A drive by the old National Guard Armory on Reserve Street in Boise's East End doesn't indicate any sign of pending change, but behind the scenes, momentum is gaining to develop the site.
The city had planned to auction the property this fall, but recently made the decision to postpone the sale and consider transferring the property to the Capital City Development Corp.
The city has held the property since 1993. In 2001, Boise signed a $1 per year lease agreement with New Heritage Theater Company that was to last 75 years. When the deal soured, the Armory was in limbo until 2006, when it was returned to the city free and clear. Last year the city announced plans to sell the property, piquing the interest of developers, and spurring a group of East End residents to form an advisory committee to weigh in with their hopes and concerns for the space.
Although the situation has all the makings of an ugly urban renewal fight, all involved so far say things are proceeding just swimmingly. Adam Park, spokesman for Mayor Dave Bieter, said the city has been working closely with neighbors and so far, it's been a positive experience. Advisory committee Chairwoman Laura Shealy couldn't agree more.
"We said, let's have one of those really cooperative processes with the city and the neighborhood to achieve a successful project," Shealy said. "It's been a good experience."
As recently as a month ago, the Armory was held up by Next American City magazine as proof-positive that city governments, neighborhood associations and developers can work toward a common goal.
However, developers have yet to get involved. That's where CCDC comes in.
Although Park and CCDC executive director Phil Kushlan stress that the discussion to transfer the property is still very preliminary at this point, both agree that CCDC is better equipped to manage the Armory's future.
"We're not even sure we're going to take it over," said Kushlan. "We'll go through a process to determine if we're the best entity to do it. If we do, it will be well into 2009."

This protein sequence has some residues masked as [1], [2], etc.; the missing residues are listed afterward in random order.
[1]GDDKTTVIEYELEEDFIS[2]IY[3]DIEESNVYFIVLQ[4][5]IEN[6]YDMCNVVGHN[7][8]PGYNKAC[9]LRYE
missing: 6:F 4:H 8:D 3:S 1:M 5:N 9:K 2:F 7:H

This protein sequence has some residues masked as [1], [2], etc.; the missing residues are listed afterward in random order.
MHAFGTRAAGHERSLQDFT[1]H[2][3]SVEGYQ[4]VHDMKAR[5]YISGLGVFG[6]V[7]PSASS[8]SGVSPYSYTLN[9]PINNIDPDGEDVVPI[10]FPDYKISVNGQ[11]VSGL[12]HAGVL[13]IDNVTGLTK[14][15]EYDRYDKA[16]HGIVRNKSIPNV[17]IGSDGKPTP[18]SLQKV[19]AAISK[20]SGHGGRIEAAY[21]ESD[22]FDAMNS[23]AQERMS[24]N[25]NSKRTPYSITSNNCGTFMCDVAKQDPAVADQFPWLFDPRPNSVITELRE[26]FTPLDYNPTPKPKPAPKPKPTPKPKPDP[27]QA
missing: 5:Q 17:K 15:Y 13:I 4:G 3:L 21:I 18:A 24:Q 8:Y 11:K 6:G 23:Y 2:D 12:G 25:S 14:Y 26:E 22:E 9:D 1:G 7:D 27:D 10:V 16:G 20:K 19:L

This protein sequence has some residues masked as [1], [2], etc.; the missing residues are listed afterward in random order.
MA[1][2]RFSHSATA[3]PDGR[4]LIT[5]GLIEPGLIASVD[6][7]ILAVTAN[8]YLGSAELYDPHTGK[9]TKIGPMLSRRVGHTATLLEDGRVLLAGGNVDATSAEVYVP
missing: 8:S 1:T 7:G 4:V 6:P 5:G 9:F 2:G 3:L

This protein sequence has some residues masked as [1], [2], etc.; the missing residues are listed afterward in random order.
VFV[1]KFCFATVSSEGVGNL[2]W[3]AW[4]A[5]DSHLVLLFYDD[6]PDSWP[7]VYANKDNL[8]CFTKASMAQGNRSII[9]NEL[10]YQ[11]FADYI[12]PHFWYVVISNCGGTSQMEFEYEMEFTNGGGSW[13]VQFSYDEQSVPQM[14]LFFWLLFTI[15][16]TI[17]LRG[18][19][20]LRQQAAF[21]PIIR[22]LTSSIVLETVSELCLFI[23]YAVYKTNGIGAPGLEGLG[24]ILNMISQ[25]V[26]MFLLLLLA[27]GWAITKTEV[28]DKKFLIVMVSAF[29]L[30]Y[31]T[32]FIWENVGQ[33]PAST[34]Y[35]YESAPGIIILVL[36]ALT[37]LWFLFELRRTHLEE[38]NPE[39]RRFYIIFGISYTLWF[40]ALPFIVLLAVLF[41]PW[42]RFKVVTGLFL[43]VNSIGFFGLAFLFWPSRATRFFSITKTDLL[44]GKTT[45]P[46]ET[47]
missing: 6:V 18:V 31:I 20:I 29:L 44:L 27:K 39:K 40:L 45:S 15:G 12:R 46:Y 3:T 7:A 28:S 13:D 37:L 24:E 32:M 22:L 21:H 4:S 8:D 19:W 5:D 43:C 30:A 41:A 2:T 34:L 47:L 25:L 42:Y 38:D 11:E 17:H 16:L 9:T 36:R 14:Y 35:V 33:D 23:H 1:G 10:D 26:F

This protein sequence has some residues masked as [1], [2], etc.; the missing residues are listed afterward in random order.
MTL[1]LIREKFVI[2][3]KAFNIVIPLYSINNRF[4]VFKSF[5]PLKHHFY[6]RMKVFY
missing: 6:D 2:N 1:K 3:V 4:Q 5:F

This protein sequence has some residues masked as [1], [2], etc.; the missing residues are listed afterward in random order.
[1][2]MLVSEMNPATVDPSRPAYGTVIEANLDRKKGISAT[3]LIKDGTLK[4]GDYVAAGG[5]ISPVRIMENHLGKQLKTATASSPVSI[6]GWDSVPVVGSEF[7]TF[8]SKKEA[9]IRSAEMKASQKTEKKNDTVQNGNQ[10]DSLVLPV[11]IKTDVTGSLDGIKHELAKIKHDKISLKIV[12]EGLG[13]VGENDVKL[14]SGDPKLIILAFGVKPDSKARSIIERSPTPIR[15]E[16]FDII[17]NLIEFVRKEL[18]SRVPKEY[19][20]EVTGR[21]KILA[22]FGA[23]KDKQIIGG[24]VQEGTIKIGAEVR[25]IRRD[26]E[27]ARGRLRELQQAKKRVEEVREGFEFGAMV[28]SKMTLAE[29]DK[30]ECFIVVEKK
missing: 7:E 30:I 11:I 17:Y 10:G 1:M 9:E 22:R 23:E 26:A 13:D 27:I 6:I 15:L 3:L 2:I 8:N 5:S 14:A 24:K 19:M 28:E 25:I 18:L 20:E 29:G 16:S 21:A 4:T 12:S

According to Kushlan, CCDC brings a "tool kit" to the issue that's different from what the city can provide.
"When the city disposes of property, they just have to sell it. Our statute of authority gives us the ability to be more prescriptive in terms of what we're going to achieve with the property," said Kushlan.
The Armory may be on the National Register of Historic Places but that does not protect it from a developer with the intent to demolish the building. CCDC would be able to impose restrictions on how the property could be developed.
CCDC, however, cannot function outside of geographically defined areas. In order to take over the Armory, the urban renewal agency will have to create a new district.
Workforce housing has been among the proposals for the Armory's future, a decision that would perhaps involve Idaho Housing and Finance Association rather than CCDC.
As for what the neighborhood would like to see, a number of suggestions have been offered up, most of which promote a mixed use space. Shealy said she knows what the neighborhood doesn't want and that's anything too noisy, like a bar or concert venue.
"There are probably 50 different things that could happen that would be great. Is there one perfect solution? No," said Shealy. "Ultimately we're hoping to attract a developer that has a little bit of the same feeling about the property as we do."